The beauty of companies like Patagonia, Lipton and Nike shifting their supply chains is that 157 of the top 200 entities in the world are corporations so don’t have the same borders as governments, so when they want to shift their practices, the affect across the world can be huge. Lipton have up to 70,000 suppliers within their supply chain so these shifts can really make a huge change.
The course also asked of us, “what role should governments play in tackling climate change?” and whilst companies can make a huge difference, to really enact change across all of humankind, governments need to do their part. When you asses the impact a government can have, bear in mind the percentage of pollution for the top 5 countries:
– China 30%
– United States 15%
– India 7%
– Russia 5%
– Japan 4%
If governments really wanted to tackle climate change, the same way and with the same speed they are tackling Coronavirus they wouldn’t be just surcharging for plastic bags there would be wholesale change especially with the worst offenders. If you’ve been to Japan you will know they individually wrap each piece of fruit in plastic before putting it on the shop floor.
The clue here could be to look at the impact of the quarantine restrictions set in place by the Chinese government on the air quality in China. “This is the first time I have seen such a dramatic drop-off over such a wide area for a specific event,” said Fei Liu, an air quality researcher at NASA’s Goddard Space Flight Center.
Sadly for the snowboard industry, ski resorts had to finish their winter season early. However it does make me wonder the effect that may have on the glaciers this summer. I’m personally guilty of having trudged up many a glacier in June, where each morning you have thousands of cars driving up a winding road to get to the top and take a picture of how sad it is to see the glacier melting away. It’s likely negligible in the short term, but imagine a concerted effort across multiple resorts for a few months a year. Yes it would impact the local economy in the short term but could that be part of what’s needed to help do our part for future generations?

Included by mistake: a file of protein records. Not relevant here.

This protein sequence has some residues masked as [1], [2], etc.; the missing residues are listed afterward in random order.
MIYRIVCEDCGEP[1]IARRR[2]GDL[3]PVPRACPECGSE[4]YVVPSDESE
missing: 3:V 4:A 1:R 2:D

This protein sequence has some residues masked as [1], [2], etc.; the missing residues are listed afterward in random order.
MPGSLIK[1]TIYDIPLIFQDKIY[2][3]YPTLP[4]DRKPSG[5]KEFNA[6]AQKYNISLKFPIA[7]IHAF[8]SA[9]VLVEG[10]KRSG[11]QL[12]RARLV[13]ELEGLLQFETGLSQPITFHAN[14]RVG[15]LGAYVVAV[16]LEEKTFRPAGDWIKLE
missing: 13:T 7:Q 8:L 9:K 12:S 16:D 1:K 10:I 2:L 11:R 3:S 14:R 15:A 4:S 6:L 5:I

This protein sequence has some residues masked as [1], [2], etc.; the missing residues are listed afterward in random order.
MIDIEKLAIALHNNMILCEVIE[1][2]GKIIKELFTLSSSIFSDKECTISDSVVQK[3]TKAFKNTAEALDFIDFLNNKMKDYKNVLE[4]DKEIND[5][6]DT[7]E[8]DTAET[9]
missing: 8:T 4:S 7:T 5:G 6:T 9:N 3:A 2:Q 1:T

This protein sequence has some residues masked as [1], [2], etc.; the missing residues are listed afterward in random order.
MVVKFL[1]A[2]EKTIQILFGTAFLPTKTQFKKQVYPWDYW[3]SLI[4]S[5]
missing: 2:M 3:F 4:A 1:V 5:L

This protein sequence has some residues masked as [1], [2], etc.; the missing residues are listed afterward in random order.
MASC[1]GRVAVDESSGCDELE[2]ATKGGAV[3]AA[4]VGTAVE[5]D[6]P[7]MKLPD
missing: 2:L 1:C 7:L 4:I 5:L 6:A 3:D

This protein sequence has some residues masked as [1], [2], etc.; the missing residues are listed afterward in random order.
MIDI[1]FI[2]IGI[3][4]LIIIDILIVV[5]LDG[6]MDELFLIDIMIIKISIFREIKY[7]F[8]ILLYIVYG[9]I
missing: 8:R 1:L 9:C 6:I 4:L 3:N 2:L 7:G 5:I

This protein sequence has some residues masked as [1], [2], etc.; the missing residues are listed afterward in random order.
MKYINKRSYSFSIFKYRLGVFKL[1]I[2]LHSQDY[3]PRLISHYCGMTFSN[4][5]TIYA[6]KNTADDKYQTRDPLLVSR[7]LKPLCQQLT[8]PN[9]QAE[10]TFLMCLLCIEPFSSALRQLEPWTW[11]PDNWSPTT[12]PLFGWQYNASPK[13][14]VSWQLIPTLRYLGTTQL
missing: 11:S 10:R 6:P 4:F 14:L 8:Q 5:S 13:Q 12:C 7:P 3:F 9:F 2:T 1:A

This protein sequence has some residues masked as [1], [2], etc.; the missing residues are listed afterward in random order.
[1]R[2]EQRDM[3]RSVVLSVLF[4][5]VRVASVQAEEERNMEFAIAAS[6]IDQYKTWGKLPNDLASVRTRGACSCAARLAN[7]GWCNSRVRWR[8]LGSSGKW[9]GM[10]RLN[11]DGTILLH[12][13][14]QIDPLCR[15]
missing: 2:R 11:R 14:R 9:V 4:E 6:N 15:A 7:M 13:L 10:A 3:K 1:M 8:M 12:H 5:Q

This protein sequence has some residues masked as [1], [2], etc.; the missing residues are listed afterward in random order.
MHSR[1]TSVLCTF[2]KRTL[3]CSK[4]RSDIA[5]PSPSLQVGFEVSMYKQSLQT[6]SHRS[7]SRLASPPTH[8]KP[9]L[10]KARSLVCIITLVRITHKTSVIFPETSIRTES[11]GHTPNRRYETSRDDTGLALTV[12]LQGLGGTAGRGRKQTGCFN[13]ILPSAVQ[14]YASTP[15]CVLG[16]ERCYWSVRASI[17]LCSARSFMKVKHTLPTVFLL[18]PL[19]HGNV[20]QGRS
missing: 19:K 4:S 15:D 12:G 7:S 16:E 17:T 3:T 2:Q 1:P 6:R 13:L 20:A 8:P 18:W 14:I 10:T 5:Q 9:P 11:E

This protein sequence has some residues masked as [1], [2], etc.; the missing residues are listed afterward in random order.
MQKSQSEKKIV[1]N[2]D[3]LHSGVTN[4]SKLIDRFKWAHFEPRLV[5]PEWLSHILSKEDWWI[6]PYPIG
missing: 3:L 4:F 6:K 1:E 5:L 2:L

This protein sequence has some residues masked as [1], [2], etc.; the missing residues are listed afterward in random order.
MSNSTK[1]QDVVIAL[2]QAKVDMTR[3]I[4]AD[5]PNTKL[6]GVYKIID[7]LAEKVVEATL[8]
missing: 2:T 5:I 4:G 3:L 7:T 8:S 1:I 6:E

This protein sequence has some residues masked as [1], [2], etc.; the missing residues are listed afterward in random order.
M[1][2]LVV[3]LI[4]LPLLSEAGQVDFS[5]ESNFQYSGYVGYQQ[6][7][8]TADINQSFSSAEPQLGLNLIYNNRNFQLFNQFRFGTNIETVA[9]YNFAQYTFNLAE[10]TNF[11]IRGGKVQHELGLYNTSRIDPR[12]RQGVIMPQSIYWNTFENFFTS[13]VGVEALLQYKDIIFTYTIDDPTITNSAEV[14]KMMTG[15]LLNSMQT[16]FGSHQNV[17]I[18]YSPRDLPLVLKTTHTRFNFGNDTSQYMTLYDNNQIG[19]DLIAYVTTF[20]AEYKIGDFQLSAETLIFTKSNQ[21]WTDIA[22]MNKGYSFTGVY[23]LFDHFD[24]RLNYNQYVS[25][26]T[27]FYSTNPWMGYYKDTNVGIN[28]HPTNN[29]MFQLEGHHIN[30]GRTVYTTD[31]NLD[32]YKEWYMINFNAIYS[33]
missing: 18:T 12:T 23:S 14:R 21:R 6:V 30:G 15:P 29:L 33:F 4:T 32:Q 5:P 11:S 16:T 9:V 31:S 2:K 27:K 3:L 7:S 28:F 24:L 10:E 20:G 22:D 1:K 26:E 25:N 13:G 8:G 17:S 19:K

To see the speed at which the governments have reacted I do wonder what a concerted effort against climate change could look like. For that to happen it does also require individual action. We need to realize that every action we have has its consequence. So to my last area and the role of the individual.
We recently did a body of work at Nike around waste and wanted to start close to home, the coffee cup. We estimated that with 75,000 employees, if each person has one cup of coffee every day in a disposable Starbucks cup that equates to 864 tonnes of trash going into landfill per year. Because you know Starbucks cups aren’t recyclable right? At least in the US they aren’t, they all go straight in the waste bin. We spread the word and eventually on campus they are now using reusable cups thankfully but you still see so many people with their single use coffee that they just had to get in the morning on the way to work.
We all have to realize the impact that our own actions can have upon the world, no matter how small.
So is there a silver lining to all of this? Well, I’m hopeful. I certainly hope it teaches us the power of working together, with each of us taking the role of leader. Be it in our country or in our home to bring about real change for continued improvement of issues that we should be seeing as needs rather than wants especially when it comes to climate change, for all of our sakes.